The Texas Supreme Court has decided to take a look at this very question.
No-contest in a will are designed used to protect the wishes of the will maker.
As part of a legal document, they are binding.
Are there exceptions?
There may even be loopholes.
According to a JD Supra article titled “Texas Supreme Court Accepts A Case Dealing With A No-Contest Clause,” the Texas Supreme Court has accepted a case to address this issue.
In the (2015) case, the beneficiary (the will maker's daughter) sued the executors and testamentary trustees (her brother's) for breach of fiduciary duty and sought temporary injunctive relief, accounting and a receiver.
Originally, the court threw it out based on the no-contest clause in the will.
Since then, as commonly happens, the case has been making its way up the appellate circuit.
The inheritance of the beneficiary is at stake.
Did the challenge actually trigger the no-contest clause?
If it triggered the clause, then the beneficiary would forfeit her inheritance in the will.
What reasons are being given for each option?
The trustees argue that the right of the beneficiary to inherit is contingent on full acceptance of the terms of the will.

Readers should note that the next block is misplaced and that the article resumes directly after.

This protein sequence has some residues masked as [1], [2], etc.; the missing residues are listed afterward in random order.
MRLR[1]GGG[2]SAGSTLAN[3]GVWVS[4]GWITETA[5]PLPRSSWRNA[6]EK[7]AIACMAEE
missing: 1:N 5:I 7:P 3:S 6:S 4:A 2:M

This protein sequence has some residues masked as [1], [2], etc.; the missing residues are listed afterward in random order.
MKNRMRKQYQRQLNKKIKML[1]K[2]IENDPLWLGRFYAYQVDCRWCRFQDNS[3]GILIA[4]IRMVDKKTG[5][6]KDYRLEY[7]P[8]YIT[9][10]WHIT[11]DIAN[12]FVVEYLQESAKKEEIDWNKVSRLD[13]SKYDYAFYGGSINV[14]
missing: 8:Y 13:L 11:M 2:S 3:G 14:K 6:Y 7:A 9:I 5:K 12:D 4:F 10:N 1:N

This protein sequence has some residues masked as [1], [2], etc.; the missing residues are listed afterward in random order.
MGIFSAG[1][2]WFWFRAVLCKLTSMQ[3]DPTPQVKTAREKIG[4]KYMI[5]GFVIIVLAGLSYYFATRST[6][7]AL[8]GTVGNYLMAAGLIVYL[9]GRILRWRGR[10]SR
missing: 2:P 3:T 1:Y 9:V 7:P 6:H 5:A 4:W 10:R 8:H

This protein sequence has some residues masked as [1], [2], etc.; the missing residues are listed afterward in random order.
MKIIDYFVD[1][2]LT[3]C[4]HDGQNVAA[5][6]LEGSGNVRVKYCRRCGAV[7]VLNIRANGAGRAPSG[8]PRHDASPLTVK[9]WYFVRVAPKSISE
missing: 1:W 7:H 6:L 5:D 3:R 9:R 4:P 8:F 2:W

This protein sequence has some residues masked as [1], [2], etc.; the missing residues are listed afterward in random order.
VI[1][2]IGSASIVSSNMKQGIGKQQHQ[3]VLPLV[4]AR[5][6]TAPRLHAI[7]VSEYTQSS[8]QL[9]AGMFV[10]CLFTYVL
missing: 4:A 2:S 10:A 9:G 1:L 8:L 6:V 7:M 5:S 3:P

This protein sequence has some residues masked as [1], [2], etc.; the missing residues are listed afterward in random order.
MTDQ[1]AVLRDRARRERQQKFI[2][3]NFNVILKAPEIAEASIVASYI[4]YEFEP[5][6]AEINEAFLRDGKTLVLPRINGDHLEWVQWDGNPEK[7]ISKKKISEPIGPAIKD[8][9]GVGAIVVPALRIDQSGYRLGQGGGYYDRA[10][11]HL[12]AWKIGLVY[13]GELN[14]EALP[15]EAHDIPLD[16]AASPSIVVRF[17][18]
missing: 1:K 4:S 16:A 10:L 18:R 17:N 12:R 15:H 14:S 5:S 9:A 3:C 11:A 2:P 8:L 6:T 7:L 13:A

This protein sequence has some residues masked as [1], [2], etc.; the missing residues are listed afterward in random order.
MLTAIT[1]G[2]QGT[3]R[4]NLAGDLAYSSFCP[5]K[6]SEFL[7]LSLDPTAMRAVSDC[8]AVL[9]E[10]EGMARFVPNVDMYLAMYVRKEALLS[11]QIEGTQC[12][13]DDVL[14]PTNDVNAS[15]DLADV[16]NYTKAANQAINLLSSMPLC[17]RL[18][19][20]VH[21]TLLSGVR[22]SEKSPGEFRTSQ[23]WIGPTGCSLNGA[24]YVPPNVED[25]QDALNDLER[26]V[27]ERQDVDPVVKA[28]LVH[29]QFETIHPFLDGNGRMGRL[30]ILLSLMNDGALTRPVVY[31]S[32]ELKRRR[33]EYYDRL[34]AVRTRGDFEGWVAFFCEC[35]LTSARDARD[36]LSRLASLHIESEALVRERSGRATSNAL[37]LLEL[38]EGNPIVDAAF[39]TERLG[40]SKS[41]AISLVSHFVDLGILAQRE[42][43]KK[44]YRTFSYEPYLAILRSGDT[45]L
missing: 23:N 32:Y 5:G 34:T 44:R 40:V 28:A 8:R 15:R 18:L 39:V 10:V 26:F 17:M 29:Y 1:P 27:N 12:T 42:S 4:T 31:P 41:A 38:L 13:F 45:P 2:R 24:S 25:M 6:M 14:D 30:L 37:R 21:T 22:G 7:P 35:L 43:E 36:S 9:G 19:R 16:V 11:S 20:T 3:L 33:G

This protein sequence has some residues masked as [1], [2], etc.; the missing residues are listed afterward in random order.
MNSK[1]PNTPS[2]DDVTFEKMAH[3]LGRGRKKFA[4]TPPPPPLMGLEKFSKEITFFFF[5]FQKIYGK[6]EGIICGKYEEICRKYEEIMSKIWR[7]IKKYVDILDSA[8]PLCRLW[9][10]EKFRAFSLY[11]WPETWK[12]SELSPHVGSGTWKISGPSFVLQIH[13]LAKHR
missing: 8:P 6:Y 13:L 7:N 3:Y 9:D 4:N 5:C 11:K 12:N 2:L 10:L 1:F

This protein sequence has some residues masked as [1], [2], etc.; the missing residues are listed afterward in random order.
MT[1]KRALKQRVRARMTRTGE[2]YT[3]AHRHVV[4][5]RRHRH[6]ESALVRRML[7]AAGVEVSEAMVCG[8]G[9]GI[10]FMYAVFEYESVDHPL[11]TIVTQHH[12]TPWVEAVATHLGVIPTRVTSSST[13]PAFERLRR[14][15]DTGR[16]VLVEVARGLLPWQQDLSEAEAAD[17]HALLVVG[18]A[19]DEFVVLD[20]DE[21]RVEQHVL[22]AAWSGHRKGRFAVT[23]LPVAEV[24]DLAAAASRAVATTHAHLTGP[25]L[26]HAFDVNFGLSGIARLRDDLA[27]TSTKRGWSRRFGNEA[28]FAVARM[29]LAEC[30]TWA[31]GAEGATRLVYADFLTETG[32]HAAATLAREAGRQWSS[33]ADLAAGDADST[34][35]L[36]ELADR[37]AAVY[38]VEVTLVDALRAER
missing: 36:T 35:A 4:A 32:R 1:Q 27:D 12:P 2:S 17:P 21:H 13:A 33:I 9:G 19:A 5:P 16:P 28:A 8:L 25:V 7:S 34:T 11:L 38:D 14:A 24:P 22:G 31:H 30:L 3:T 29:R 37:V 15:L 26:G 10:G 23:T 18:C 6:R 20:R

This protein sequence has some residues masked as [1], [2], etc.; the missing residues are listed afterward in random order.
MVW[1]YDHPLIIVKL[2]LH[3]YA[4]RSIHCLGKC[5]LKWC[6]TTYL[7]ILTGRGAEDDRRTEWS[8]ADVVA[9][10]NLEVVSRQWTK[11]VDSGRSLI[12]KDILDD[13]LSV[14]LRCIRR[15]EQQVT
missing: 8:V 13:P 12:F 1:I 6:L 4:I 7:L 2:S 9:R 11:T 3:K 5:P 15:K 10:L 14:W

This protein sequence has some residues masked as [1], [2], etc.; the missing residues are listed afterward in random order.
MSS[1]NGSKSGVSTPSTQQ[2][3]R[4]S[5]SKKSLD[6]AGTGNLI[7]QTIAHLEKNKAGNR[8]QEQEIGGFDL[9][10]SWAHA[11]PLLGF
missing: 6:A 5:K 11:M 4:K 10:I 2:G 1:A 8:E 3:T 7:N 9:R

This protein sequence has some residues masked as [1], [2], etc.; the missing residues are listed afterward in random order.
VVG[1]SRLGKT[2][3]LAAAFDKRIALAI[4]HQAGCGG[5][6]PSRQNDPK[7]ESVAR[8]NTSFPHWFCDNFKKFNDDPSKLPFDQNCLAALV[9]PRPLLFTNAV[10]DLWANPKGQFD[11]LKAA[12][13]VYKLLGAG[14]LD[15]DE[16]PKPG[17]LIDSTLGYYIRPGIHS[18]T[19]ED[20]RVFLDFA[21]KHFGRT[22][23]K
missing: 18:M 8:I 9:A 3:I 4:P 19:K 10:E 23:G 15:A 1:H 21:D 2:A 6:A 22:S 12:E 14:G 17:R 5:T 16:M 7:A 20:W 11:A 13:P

The beneficiary claims her actions did not fall specifically within the terms of the clause.
The court will be looking at Texas Estate Code § 254.005.
What does this code say?
Actions brought and maintained in good faith when there is a just cause will not be subject to the no-contest clause.
The Texas Supreme Court is scheduled to hear this case in March.
Remember: “An ounce of prevention is worth a pound of cure.” When making your financial, tax and estate plans, do not go it alone. Be sure to engage competent professional counsel.
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Reference: JD Supra (January 20, 2017) “Texas Supreme Court Accepts A Case Dealing With A No-Contest Clause”